Tag Archives: blu ray

Does Technology Die?

I read a tech column that was posted on Yahoo about 15 devices that children born today will never know and it has followed a running trend in the field of technology writing that assumes wireless is the answer to all that ails the world.  This is a fallacy and a common mistake made by many who do not truly understand the limitations of the technology.  The article also makes some pie in the sky assumptions about where today’s tech—TV, computers, remote controls and optical discs—will go.
Wireless communication is a fabulous thing.  Being able to talk to people untethered, not chained to a wall or even to a building is a marvel of the modern age.  It wasn’t that long ago that if you had a long cord on your receiver that allowed you to walk around the room, you were living large.  Now you can talk to someone while walking throughout your house, outside to the drive way, getting into your car and even driving down the street (don’t talk and drive people).
Wireless internet on handsets is also fabulous.  Being able to lookup directions, settle arguments about trivia, find sports scores and now even watch streaming videos in the palm of your hand is quickly becoming commonplace.
These applications are the basis for techno neophytes to assume that everything needs to be wireless.  If watching a video on an iPhone is cool, then who could ever need or even want wires.  Surely those who make tech products understand that wires are dead.  But the truth is that wires are not dead and will never be dead.
While 4G LTE networks are making broadband speeds available to the wireless handsets, the speeds are nowhere near the speeds of which cable modems are capable.  Comcast offers 105 Mbps downstream and the fastest LTE network barely offers 10 Mbps (actual consumer speeds, not theoretical throughput).  That isn’t the only problem with wireless either.  In the wireless world there is a little discussed phenomenon known as frequency contention.  If you have too many wireless devices using the same frequency, they tend to get lost in the chatter.  It is kind of trying to have a conversation in a stadium where everyone is talking at the same time.  This slows down data transfer dramatically and high bandwidth uses get severely curtailed by packet loss.  Also, the more devices trying to connect to the same receiver also slows down data transfer.  Kind of like all lanes of a 5 lane freeway merging into a single toll booth.  Certainly, there are ways network designers can mitigate these problems, but the point is that wired connections are more stable and wired networks are far more secure and wired networks are always faster.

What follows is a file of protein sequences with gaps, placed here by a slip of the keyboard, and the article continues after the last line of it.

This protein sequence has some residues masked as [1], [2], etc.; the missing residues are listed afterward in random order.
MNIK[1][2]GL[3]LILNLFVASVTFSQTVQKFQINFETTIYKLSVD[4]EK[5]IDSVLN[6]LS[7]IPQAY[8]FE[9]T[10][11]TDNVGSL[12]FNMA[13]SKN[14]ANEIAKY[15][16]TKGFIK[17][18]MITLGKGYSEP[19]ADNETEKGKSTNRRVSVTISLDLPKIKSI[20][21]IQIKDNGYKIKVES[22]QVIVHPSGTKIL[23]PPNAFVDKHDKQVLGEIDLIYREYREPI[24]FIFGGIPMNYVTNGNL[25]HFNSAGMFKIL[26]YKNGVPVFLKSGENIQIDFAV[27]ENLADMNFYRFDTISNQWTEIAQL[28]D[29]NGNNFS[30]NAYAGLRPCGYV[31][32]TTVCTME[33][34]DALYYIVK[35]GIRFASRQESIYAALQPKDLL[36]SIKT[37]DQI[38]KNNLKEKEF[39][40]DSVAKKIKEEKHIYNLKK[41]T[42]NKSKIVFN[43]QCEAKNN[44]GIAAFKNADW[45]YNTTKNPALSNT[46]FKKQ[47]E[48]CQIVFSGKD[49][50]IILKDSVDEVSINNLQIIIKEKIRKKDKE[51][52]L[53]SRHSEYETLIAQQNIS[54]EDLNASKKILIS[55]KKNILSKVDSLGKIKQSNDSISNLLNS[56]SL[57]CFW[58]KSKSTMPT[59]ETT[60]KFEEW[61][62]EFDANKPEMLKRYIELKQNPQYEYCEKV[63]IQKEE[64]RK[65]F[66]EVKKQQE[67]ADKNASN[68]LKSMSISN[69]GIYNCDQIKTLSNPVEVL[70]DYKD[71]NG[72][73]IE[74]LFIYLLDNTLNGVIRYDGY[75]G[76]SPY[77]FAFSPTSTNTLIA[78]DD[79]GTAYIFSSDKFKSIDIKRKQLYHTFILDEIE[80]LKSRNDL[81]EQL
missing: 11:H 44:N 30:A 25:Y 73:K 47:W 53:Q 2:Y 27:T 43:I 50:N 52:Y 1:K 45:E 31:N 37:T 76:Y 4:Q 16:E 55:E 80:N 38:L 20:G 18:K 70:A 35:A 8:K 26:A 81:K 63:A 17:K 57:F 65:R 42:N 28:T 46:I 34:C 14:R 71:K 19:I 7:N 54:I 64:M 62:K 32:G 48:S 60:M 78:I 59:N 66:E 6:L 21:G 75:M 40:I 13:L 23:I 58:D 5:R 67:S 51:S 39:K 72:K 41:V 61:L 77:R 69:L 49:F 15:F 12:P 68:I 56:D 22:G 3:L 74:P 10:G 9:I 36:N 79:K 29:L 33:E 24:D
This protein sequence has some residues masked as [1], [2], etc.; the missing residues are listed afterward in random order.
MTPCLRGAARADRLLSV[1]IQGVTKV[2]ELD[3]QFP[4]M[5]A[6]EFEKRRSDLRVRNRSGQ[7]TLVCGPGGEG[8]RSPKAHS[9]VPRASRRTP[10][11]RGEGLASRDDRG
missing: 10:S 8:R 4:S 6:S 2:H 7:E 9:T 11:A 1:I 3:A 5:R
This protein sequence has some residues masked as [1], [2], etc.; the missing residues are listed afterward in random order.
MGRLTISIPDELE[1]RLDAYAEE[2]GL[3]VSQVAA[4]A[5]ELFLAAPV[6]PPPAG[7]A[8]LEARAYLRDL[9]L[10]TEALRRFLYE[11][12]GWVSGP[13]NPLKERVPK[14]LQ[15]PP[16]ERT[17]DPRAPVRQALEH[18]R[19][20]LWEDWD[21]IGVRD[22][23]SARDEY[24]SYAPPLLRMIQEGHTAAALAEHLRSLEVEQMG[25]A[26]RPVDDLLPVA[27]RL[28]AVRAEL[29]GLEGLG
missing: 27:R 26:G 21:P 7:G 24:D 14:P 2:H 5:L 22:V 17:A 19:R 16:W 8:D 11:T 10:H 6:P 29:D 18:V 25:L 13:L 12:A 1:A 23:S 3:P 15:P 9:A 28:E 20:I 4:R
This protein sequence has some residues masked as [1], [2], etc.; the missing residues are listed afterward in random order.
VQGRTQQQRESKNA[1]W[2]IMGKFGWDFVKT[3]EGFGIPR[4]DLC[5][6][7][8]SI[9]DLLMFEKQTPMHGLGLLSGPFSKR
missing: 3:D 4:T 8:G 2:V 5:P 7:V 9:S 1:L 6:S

The writer of that article also maintained that remote controls will soon go the way of the dodo as capacitive touchscreens get big enough to become televisions.  I seriously doubt this will happen.  Two things will prevent the television from becoming a touch-controlled device: eye strain and fingerprints.  To interact with the television by touch, one must be so close that it becomes difficult to take in the whole picture, especially when the size of the TV is larger than 36 inches.  And who wants to constantly be windexing the fingerprints off the front of the set?  Kinect style motion capture and voice control may replace the push button remote, but not capacitive touch.  I have used my Kinect; I still prefer the remote control.
3-D TV will never become mainstream.  I realize that I am in the minority with this assertion, but trust me, no one wants to watch TV wearing glasses all the time.  If manufactures can develop a successful 3-D image that can be viewed without glasses, then maybe—and only if content producers are willing to invest in that technology to produce shows in that format, which they probably won’t.  We still have a lot of TV shows produced in SD and up-converted for HD sets, but they are not true HD.
The death of the PC will never happen, though the PC will not look like it does now.  Apple and HP have shown us where the PC will be going.  The desktop/tower/workstation will evolve into a slimline footprint integrated into the viewscreen.  Keyboards and mice will continue to exist for the same reasons that TVs will not go touchscreen.  People do not want to get too close to the monitor when the monitor is larger than 30 inches or so.
Optical Discs are falling out of favor for mainstream consumers in favor of streaming.  This is more convenient, to be sure, but streaming does not come close to the image quality of Blu Ray.  Streaming offers at best progressive scan DVD quality, which is not bad at all, but it doesn’t offer the immersive experience of watching a blue ray on a 52-inch or larger display.  Add the fact that owning a library of DVDs which one will always have access to is preferable to accessing content on the internet which may rotate the titles every few months (as Netflix and Xfinity do).  Having the movie archived to an optical disc in how true film buffs will continue to operate as long as discs are produced.  Hollywood is, sadly, the only entity that controls how long Blu Ray will last.